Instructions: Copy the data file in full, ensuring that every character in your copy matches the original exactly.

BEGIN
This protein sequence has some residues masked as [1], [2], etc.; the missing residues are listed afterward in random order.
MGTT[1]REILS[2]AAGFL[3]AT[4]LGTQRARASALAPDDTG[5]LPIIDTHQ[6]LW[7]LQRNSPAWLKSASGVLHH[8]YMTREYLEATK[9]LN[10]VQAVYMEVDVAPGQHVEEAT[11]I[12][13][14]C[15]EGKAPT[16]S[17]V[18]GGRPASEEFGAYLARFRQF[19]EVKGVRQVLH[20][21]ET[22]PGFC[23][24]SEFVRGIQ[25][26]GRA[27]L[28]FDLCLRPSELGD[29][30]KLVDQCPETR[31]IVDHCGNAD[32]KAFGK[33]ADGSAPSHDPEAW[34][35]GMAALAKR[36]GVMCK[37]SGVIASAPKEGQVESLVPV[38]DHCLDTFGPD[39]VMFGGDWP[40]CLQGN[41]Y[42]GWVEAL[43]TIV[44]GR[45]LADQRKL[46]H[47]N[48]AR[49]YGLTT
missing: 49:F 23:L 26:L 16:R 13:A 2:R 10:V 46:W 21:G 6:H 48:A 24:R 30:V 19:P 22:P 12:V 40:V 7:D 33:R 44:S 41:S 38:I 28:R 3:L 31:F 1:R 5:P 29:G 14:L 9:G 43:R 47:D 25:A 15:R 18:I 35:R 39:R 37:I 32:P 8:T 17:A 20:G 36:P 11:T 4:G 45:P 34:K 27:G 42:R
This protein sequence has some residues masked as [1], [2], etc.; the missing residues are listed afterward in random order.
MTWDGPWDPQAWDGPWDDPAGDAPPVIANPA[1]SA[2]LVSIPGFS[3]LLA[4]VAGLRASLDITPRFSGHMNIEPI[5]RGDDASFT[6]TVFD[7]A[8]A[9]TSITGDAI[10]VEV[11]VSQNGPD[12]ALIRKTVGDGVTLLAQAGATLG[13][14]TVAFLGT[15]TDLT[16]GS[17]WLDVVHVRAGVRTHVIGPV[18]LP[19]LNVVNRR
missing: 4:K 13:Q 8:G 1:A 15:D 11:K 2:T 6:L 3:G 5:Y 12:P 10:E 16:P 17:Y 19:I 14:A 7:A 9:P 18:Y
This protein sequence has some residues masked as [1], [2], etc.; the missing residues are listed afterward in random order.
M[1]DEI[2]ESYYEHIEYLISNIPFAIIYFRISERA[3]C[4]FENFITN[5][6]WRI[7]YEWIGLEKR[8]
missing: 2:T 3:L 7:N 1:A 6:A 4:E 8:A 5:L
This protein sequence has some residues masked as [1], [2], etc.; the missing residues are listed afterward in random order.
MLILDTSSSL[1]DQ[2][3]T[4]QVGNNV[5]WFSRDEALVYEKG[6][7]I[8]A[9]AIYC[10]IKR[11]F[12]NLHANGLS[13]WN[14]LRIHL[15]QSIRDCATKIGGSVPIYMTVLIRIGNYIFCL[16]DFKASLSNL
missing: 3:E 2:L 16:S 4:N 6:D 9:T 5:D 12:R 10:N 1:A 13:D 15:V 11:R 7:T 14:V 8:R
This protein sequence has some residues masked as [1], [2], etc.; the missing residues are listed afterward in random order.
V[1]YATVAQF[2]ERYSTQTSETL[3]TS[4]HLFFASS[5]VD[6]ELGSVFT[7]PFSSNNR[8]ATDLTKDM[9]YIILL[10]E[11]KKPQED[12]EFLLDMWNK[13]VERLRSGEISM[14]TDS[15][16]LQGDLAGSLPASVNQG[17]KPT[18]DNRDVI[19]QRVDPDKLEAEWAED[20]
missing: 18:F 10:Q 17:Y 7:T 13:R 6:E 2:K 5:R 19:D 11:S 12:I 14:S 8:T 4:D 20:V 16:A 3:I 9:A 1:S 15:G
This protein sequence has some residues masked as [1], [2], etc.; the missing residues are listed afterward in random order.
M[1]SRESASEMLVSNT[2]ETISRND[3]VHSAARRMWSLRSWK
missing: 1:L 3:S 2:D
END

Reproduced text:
This protein sequence has some residues masked as [1], [2], etc.; the missing residues are listed afterward in random order.
MGTT[1]REILS[2]AAGFL[3]AT[4]LGTQRARASALAPDDTG[5]LPIIDTHQ[6]LW[7]LQRNSPAWLKSASGVLHH[8]YMTREYLEATK[9]LN[10]VQAVYMEVDVAPGQHVEEAT[11]I[12][13][14]C[15]EGKAPT[16]S[17]V[18]GGRPASEEFGAYLARFRQF[19]EVKGVRQVLH[20][21]ET[22]PGFC[23][24]SEFVRGIQ[25][26]GRA[27]L[28]FDLCLRPSELGD[29][30]KLVDQCPETR[31]IVDHCGNAD[32]KAFGK[33]ADGSAPSHDPEAW[34][35]GMAALAKR[36]GVMCK[37]SGVIASAPKEGQVESLVPV[38]DHCLDTFGPD[39]VMFGGDWP[40]CLQGN[41]Y[42]GWVEAL[43]TIV[44]GR[45]LADQRKL[46]H[47]N[48]AR[49]YGLTT
missing: 49:F 23:L 26:L 16:R 13:A 2:R 10:V 46:W 21:G 6:H 48:A 24:R 30:V 19:P 22:P 12:V 40:V 7:D 33:R 44:S 41:S 38:I 28:R 3:L 31:F 1:R 5:P 29:G 14:L 9:G 43:R 47:D 25:A 15:R 18:I 35:R 39:R 37:I 32:P 8:T 17:A 20:G 36:P 11:T 4:G 45:P 34:K 27:G 42:R
This protein sequence has some residues masked as [1], [2], etc.; the missing residues are listed afterward in random order.
MTWDGPWDPQAWDGPWDDPAGDAPPVIANPA[1]SA[2]LVSIPGFS[3]LLA[4]VAGLRASLDITPRFSGHMNIEPI[5]RGDDASFT[6]TVFD[7]A[8]A[9]TSITGDAI[10]VEV[11]VSQNGPD[12]ALIRKTVGDGVTLLAQAGATLG[13][14]TVAFLGT[15]TDLT[16]GS[17]WLDVVHVRAGVRTHVIGPV[18]LP[19]LNVVNRR
missing: 4:K 13:Q 8:G 1:A 15:D 11:K 2:T 6:L 3:G 5:Y 12:P 10:E 16:P 17:Y 19:I 14:A 7:A 9:P 18:Y
This protein sequence has some residues masked as [1], [2], etc.; the missing residues are listed afterward in random order.
M[1]DEI[2]ESYYEHIEYLISNIPFAIIYFRISERA[3]C[4]FENFITN[5][6]WRI[7]YEWIGLEKR[8]
missing: 2:T 3:L 7:N 1:A 6:A 4:E 8:A 5:L
This protein sequence has some residues masked as [1], [2], etc.; the missing residues are listed afterward in random order.
MLILDTSSSL[1]DQ[2][3]T[4]QVGNNV[5]WFSRDEALVYEKG[6][7]I[8]A[9]AIYC[10]IKR[11]F[12]NLHANGLS[13]WN[14]LRIHL[15]QSIRDCATKIGGSVPIYMTVLIRIGNYIFCL[16]DFKASLSNL
missing: 3:E 2:L 16:S 4:N 6:D 9:T 5:D 12:R 10:N 1:A 13:D 15:V 11:R 7:T 14:V 8:R
This protein sequence has some residues masked as [1], [2], etc.; the missing residues are listed afterward in random order.
V[1]YATVAQF[2]ERYSTQTSETL[3]TS[4]HLFFASS[5]VD[6]ELGSVFT[7]PFSSNNR[8]ATDLTKDM[9]YIILL[10]E[11]KKPQED[12]EFLLDMWNK[13]VERLRSGEISM[14]TDS[15][16]LQGDLAGSLPASVNQG[17]KPT[18]DNRDVI[19]QRVDPDKLEAEWAED[20]
missing: 18:F 10:Q 17:Y 7:T 13:R 6:E 2:K 5:R 19:D 11:S 12:I 14:S 8:T 4:D 20:V 16:A 3:I 9:A 1:S 15:G
This protein sequence has some residues masked as [1], [2], etc.; the missing residues are listed afterward in random order.
M[1]SRESASEMLVSNT[2]ETISRND[3]VHSAARRMWSLRSWK
missing: 1:L 3:S 2:D